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What causes an intelligent 5yr old to choose to disobey his teacher?

My 5 year old is very intelligent. He is far ahead of the other students in his class academically. His behavior, on the other hand is the worst.  He lies often.  He is disrespectful to his teacher.  He refuses to do what is asked of him often.  He will put himself on the floor, cross his arms, and refuse to look at the teacher - he slapped her hand away once when she extended it to help him up.  He makes noises at his desk.  He talks without permission, he blurts out answers before any else has a chance to answer. He acts superior and once told the teacher that he could talk because she was.  When told he will lose recess or computer time or his job in the classroom, he replied that he didn't care about those things anyway. He is very manipulate. I have tried several behavior modification techniques and none of them have worked.  He lies and is manipulative at home, but is not disrespectful. I'm at a loss and don't know what to do.  Please help.
3 Responses
189897 tn?1441126518
COMMUNITY LEADER
         It could be due to his intelligence.  He has quickly learned through trial and error how to get his way.  Or, I suppose he could have something like ADHD.
         There are two good discipline books I usually recommend.  The first is
      "SOS Help for Parents," by Lynn Clark.   It describes how to correctly use the timeout system.   That system when used correctly will work.
  
      "Love and logic" by fay and cline seems to work well with smart kids as it uses a system based on what they are doing.  I think they have a book out for younger kids.
973741 tn?1342342773
Hi there.  Whew, definitely nip this in the bud.  MANY kids are super smart.  But they ALL have to adhere to the same rules and regulations of the world as everyone else.  :>)  As you know.  

What kinds of punishments are they doing at school?  That is where discipline for school events should occur.  It's hard because we as parents want to step in but for that age, discipline needs to be immediate.  Time outs, lack of privileges, visits with the school counselor and principal.  

At home, be very mindful that you do not allow him to be 'the boss'.  YOU choose what movie is being watched, what game is being played.  You make sure he doesn't always win the game.  Make sure he has to share his prized possessions.  Make him earn his favorite things with good behavior.  Reward him and give positive reinforcement for good choices.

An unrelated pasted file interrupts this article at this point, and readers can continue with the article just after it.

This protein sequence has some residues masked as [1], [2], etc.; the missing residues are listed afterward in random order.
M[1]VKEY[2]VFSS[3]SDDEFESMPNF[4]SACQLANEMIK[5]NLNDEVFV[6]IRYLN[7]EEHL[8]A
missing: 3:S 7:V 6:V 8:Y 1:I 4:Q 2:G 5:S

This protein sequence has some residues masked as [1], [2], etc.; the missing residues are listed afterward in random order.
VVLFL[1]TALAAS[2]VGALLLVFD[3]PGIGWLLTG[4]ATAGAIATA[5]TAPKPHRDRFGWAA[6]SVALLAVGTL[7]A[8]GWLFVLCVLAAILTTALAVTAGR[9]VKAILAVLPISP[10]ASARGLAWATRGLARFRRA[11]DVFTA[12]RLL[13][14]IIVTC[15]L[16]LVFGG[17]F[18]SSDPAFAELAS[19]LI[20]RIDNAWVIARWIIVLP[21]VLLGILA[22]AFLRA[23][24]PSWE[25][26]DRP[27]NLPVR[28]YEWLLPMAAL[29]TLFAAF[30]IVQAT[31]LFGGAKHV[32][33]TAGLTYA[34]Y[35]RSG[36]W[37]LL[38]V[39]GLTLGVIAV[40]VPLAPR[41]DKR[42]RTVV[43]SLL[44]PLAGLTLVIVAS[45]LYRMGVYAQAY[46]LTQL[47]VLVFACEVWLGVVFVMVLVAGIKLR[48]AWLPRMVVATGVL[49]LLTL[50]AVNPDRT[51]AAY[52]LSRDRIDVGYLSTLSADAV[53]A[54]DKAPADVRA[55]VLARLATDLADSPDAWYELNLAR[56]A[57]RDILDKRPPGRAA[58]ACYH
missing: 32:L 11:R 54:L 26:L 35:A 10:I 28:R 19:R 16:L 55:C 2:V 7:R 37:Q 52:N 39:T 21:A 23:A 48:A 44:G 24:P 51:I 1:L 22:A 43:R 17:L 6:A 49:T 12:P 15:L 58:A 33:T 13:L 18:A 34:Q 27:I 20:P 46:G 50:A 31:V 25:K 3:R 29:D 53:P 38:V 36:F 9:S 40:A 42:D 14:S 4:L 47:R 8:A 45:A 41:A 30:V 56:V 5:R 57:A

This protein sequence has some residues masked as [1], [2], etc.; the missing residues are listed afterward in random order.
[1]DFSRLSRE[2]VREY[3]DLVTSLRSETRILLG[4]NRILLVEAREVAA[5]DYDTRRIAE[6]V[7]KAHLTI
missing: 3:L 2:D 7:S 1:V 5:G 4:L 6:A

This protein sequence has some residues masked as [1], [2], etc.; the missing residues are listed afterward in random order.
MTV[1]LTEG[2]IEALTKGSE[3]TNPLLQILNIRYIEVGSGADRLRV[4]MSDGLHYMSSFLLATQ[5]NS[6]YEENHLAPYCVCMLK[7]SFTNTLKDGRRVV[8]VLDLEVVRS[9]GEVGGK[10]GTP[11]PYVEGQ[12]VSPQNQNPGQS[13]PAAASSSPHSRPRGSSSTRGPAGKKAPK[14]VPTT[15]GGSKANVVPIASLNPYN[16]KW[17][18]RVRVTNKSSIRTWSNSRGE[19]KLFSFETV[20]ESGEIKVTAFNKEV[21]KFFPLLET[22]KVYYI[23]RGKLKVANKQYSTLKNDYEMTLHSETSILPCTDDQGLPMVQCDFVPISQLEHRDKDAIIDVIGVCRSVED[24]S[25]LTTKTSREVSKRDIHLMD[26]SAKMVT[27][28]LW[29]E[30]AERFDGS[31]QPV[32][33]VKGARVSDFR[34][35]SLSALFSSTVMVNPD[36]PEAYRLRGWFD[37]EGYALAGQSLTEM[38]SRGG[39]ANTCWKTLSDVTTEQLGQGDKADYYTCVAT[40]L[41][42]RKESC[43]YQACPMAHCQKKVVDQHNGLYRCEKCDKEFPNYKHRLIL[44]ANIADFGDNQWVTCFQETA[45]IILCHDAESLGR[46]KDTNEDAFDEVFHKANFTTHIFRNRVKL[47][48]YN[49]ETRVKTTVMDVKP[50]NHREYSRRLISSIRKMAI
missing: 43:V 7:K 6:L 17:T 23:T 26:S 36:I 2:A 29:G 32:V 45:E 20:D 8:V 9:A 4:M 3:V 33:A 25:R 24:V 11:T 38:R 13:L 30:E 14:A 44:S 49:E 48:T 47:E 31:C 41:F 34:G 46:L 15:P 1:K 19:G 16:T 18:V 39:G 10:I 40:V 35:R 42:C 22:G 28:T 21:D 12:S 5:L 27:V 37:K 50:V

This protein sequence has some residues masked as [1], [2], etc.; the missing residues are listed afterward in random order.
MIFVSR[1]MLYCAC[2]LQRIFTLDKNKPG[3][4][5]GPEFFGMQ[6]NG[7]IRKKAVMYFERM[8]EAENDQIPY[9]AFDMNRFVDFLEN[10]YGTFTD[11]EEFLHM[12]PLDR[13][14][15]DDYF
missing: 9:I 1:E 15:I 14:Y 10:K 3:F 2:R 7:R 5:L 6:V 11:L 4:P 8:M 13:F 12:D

I have used love and logic with my kids and our school system endorses it.  I find it very effective---  consequences are the teacher rather than you being angry.  

But, what is the school doing when these episodes happen?  One thing you can start doing is talking to your son about his peers.  Point out to him that he is disrupting others so they can't learn (which he is).  That kids will get angry and not want to play with him (which they will).  That he needs to be a good friend to the other kids and not take away their school time by his actions which disrupt the class.  This will impact his friendships as he'll be the kid that other kids knows gets in trouble. Then parents know because kids talk or they observe and it affects his reputation and how he is perceived, this means he won't be invited over or to a birthday party, etc.  Talk to him about that.  Some kids find this motivating for self control.

If you notice self control issues often, do look into add/adhd or sensory.  good luck
189897 tn?1441126518
COMMUNITY LEADER
   Very good points by Specialmom.  One thing I should have mentioned is the school needs to handle things done at school and you need to handle things done at home.  In other words, don't punish him for things done at school.  It just doesn't work at this age.  However, teaching him how to react at school as Specialmom said is important.
     You might also look into a series of books aimed at this age group.  Its called the best behavior series and includes titles like "Know and follow Rules,"  "Listen and Learn", "Share and take turns."  Info can be found here -                  http://www.amazon.com/Follow-Rules-Cheri-Meiners-M-Ed/dp/1575421305/ref=pd_sim_14_5?ie=UTF8&dpID=61HJUw9wxKL&dpSrc=sims&preST=_AC_UL160_SR160%2C160_&refRID=0P352PVS7QSJ6VR7HNN7
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